The theme of the previous chapter was teshuvah ilaah and how it finds expression in the “cleaving of spirit to Spirit”—through Torah study, tzedakah, and acts of lovingkindness.

This higher level of teshuvah, the cleaving of spirit to Spirit through the study of the Torah and the performance of acts of kindness,

וְהִנֵּה, תְּשׁוּבָה עִילָּאָה זוֹ, דְּאִתְדַּבְּקוּתָא דְרוּחָא בְּרוּחָא עַל־יְדֵי תּוֹרָה וּגְמִילוּת חֲסָדִים,

comes as a downward thrust from Above,

הִיא בִּבְחִינַת הַמְשָׁכָה מִלְמַעְלָה לְמַטָּה,

Neither Torah study nor acts of lovingkindness elevate a person solely as a result of his own initiative and Divine service. Rather, he is aided from Above to reach an infinitely higher level than he would have attained alone.

so that the word of G-d shall actually be in one’s mouth,

לִהְיוֹת דְּבַר ה' מַמָּשׁ בְּפִיו,

This too is a Divine gift.

as Scripture states, “I have placed My words in your mouth.”1

וּכְמוֹ שֶׁכָּתוּב: "וָאָשִׂים דְּבָרַי בְּפִיךָ",

Torah study thus accomplishes much more than what man could attain on his own.


“His right hand embraces me,”2 through [man’s] acts of kindness,

"וִימִינוֹ תְּחַבְּקֵנִי" בִּגְמִילוּת חֲסָדִים,

for “kindness is the [supernal] right arm….”3

דְּ"חֶסֶד דְּרוֹעָא יְמִינָא וְכוּ'".

With every act of lovingkindness, one draws down Divine benevolence: one is embraced by a far loftier level of holiness than he could possibly aspire to by dint of his own spiritual service.

However, mortal man must ascend from stage to stage

אֲבָל אָדָם הַתַּחְתּוֹן צָרִיךְ לֵילֵךְ מִמַּדְרֵגָה לְמַדְרֵגָה מִמַּטָּה לְמַעְלָה,

toward this higher level of teshuvah and this “cleaving of spirit to Spirit” through the heart’s devoted worship,

הִיא בְּחִינַת תְּשׁוּבָה עִילָּאָה וְאִתְדַּבְּקוּת רוּחָא בְּרוּחָא, בְּכַוָּונַת הַלֵּב בִּתְפִלָּה,

particularly during Shema and its blessings,

וּבִפְרָט בִּקְרִיאַת־שְׁמַע וּבִרְכוֹתֶיהָ,

so that he might in perfect truth say during the recitation of the Shema, “You shall love [the L-rd your G-d] with all your heart and with all your soul….”4

כְּדֵי לוֹמַר: "וְאָהַבְתָּ וְגוֹ' בְּכָל לְבָבְךָ וּבְכָל נַפְשְׁךָ וְגוֹ'", בֶּאֱמֶת לַאֲמִיתּוֹ:

Likewise: “These words [which I command you today] shall be [upon your heart]…. And you shall speak of them….”5

וְכֵן: "וְהָיוּ הַדְּבָרִים הָאֵלֶּה וְגוֹ', וְדִבַּרְתָּ בָּם וְגוֹ'",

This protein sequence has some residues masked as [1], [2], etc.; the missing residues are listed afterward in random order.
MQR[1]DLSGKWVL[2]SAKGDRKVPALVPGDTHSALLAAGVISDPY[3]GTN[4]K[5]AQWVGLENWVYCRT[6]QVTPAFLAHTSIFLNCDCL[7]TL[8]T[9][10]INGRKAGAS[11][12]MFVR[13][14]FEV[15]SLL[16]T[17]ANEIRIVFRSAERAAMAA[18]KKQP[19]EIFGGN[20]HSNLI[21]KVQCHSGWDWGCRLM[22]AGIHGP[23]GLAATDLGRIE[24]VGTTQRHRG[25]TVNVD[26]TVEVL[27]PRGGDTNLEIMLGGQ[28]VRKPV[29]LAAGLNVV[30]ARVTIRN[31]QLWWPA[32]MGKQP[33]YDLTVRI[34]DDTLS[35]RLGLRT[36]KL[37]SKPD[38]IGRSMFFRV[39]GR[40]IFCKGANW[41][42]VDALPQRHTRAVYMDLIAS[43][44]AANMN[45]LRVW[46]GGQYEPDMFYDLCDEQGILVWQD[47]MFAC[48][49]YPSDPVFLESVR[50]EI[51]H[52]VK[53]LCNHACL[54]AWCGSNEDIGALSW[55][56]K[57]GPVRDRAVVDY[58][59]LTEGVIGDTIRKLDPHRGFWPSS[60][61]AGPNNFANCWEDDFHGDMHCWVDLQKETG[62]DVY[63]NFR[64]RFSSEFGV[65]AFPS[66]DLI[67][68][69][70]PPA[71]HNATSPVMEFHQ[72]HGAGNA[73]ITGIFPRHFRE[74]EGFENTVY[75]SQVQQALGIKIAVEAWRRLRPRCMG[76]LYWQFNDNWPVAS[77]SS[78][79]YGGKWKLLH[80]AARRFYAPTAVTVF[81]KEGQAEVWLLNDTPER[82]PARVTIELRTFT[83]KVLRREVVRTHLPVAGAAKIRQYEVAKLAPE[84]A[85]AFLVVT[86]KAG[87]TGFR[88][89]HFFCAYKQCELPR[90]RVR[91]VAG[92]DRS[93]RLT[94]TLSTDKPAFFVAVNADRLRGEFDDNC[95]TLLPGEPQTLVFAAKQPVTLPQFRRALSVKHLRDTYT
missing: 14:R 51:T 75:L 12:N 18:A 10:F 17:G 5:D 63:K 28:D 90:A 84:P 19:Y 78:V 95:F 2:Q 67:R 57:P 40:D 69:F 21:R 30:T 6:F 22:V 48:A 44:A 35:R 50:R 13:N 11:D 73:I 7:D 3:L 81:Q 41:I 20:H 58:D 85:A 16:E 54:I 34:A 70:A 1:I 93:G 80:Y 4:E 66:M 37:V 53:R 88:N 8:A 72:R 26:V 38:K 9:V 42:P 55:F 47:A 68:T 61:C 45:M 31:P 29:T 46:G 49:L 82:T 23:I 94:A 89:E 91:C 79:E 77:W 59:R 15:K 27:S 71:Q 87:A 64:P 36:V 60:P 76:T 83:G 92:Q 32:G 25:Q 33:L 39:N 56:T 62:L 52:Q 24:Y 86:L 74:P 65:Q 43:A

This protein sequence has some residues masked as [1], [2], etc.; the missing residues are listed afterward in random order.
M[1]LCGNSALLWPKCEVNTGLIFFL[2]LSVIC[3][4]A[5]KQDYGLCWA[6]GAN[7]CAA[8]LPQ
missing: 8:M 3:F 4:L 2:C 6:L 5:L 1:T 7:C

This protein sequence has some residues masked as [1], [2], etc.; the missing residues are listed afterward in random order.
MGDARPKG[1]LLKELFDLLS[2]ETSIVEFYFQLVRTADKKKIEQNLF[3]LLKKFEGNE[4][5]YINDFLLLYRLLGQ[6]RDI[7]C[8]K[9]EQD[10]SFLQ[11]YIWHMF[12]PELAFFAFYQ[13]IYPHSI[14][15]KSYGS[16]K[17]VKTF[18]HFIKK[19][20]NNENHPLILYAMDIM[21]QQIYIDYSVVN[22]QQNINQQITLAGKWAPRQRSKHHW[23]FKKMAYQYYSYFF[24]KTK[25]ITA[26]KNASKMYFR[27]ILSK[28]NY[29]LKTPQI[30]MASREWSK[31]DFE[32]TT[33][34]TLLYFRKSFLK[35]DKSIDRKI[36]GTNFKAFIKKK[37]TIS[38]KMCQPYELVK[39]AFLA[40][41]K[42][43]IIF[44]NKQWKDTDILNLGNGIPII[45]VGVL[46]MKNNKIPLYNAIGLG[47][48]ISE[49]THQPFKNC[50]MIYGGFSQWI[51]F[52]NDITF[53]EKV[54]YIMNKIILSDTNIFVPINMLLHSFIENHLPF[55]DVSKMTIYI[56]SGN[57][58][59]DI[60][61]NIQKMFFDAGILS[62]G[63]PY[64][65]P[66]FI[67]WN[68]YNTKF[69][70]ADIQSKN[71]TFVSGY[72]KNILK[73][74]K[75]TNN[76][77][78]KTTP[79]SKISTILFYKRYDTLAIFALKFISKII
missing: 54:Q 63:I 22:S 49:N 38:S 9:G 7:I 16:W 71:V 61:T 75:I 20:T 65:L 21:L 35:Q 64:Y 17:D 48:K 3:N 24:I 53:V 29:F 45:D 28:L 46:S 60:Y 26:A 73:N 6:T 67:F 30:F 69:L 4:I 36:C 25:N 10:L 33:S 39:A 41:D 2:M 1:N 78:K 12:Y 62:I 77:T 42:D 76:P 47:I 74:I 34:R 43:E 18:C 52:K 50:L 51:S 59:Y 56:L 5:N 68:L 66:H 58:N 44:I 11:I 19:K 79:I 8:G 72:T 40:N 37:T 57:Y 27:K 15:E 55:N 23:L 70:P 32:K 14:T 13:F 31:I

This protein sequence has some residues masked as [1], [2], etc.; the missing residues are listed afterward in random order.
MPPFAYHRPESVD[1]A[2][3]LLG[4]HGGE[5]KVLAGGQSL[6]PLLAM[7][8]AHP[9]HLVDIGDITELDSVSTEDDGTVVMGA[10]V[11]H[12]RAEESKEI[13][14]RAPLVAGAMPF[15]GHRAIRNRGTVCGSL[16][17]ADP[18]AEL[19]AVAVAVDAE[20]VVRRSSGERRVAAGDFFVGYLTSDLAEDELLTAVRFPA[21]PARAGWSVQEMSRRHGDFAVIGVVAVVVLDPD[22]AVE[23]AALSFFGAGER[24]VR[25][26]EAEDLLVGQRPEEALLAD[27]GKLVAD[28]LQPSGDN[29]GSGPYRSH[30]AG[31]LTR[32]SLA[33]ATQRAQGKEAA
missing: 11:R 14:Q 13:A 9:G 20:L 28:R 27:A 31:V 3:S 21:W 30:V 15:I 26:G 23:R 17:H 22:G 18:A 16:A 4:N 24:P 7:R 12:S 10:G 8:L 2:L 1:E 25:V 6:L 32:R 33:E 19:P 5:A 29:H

All the above verses speak of the study of the Torah.6

The word of G-d must truly be in his mouth, which is the case when one’s mouth serves as a vessel for G-d’s word,

לִהְיוֹת דְּבַר ה' בְּפִיו בֶּאֱמֶת,

and7 “there is no truth [but Torah].”8

"וְאֵין אֱמֶת וְכוּ'":

He must also perform all the mitzvot,

וְכֵן לְקַיֵּים כָּל הַמִּצְוֹת,

as it is written, “He has sanctified us with His commandments.”9

כְּמוֹ שֶׁאוֹמְרִים: "אֲשֶׁר קִדְּשָׁנוּ בְּמִצְוֹתָיו",

This [sanctification] has the same sense as in the phrase, “You are sanctified unto me”10i.e., separate from all others and wholly sanctified unto G-d through the performance of His commandments.

כְּמוֹ: "הֲרֵי אַתְּ מְקוּדֶּשֶׁת לִי",

This is the level of kodesh ha’elyon (“supernal holiness”), which one draws upon himself through the performance of the mitzvot.

הִיא בְּחִינַת קֹדֶשׁ הָעֶלְיוֹן,

“kodesh” (translated holiness”) connotes something apart, or transcendent,

לְשׁוֹן פְּרִישׁוּת וְהַבְדָּלָה,

that cannot be contained within the created worlds, permeating each of them with Divine life-force commensurate with its particular capacity,

שֶׁאֵינוֹ יָכוֹל לְהִתְלַבֵּשׁ תּוֹךְ עָלְמִין,

since “everything is considered as naught before Him.”11

מִשּׁוּם דְּ"כוּלָּא קַמֵּיהּ כְּלָא חֲשִׁיב",

Relative to this transcendent level, the differing levels of spirituality of the various created beings are of no consequence.

Rather, this is a level [of holiness] that transcends (lit., “encompasses”) all worlds, and hence affects them all equally from afar, so to speak;

אֶלָּא בִּבְחִינַת סוֹבֵב כָּל עָלְמִין,

this is [the level of] the supreme will, and so on, which is drawn down into this world through the performance of mitzvot,

הוּא רָצוֹן הָעֶלְיוֹן בָּרוּךְ־הוּא וְכוּ',

as discussed in the first part of the Tanya, Likkutei Amarim, ch. 46.

כְּמוֹ שֶׁנִּתְבָּאֵר בְּלִקּוּטֵי־אֲמָרִים פֶּרֶק מ"ו.

After prayer as well we say, “To You, O G-d, I lift my soul,”12 referring to the initiative of the worshipper below in raising his soul upward to its Source,

וְגַם אַחַר הַתְּפִלָּה אוֹמְרִים: "אֵלֶיךָ ה' נַפְשִׁי אֶשָּׂא",

so that through the performance of mitzvot, spirit will cleave to Spirit throughout the day….

דְּהַיְינוּ, לְאִתְדַּבְּקָא רוּחָא בְּרוּחָא כָּל הַיּוֹם וְכוּ'.

All this is brought about through meditation on the grandeur of the Infinite One,

וְכָל זֶה, עַל־יְדֵי הַהִתְבּוֹנְנוּת בִּגְדוּלַּת אֵין־סוֹף בָּרוּךְ־הוּא

concentrating the mind deeply during the two blessings preceding Shema and during the preparatory hymns of praise known as Pesukei Dezimrah, as is known.

בְּהַעֲמָקַת הַדַּעַת, בִּ"שְׁתַּיִם לְפָנֶיהָ" וּבִ"פְסוּקֵי דְזִמְרָה", כַּנּוֹדָע.

Meditating in this fashion gives birth to a love for G-d, which is translated into the study of the Torah and the performance of mitzvot. This form of Divine service is teshuvah ilaah that takes the direction called מִלְמַטָה לְמַעֲלָה: it works its way upward from the initiative taken by the enterprising worshipper, who elevates himself by his own bootstraps.